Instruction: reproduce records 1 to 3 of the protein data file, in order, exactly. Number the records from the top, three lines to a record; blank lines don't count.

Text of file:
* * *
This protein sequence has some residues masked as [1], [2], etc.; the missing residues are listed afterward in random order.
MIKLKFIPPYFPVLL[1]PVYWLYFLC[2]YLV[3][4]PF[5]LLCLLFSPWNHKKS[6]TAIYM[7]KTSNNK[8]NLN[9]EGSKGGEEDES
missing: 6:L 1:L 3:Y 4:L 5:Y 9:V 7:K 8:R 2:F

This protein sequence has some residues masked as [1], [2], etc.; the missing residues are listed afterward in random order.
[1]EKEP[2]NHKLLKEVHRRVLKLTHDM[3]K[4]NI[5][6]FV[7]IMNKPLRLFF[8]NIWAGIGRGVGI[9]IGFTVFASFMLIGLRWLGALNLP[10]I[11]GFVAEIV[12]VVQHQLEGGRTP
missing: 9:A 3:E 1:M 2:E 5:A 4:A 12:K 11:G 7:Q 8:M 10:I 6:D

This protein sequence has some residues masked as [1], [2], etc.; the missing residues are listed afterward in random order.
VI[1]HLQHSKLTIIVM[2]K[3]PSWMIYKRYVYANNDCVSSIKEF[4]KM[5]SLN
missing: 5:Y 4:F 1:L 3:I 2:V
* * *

This protein sequence has some residues masked as [1], [2], etc.; the missing residues are listed afterward in random order.
MIKLKFIPPYFPVLL[1]PVYWLYFLC[2]YLV[3][4]PF[5]LLCLLFSPWNHKKS[6]TAIYM[7]KTSNNK[8]NLN[9]EGSKGGEEDES
missing: 6:L 1:L 3:Y 4:L 5:Y 9:V 7:K 8:R 2:F

This protein sequence has some residues masked as [1], [2], etc.; the missing residues are listed afterward in random order.
[1]EKEP[2]NHKLLKEVHRRVLKLTHDM[3]K[4]NI[5][6]FV[7]IMNKPLRLFF[8]NIWAGIGRGVGI[9]IGFTVFASFMLIGLRWLGALNLP[10]I[11]GFVAEIV[12]VVQHQLEGGRTP
missing: 9:A 3:E 1:M 2:E 5:A 4:A 12:K 11:G 7:Q 8:M 10:I 6:D

This protein sequence has some residues masked as [1], [2], etc.; the missing residues are listed afterward in random order.
VI[1]HLQHSKLTIIVM[2]K[3]PSWMIYKRYVYANNDCVSSIKEF[4]KM[5]SLN
missing: 5:Y 4:F 1:L 3:I 2:V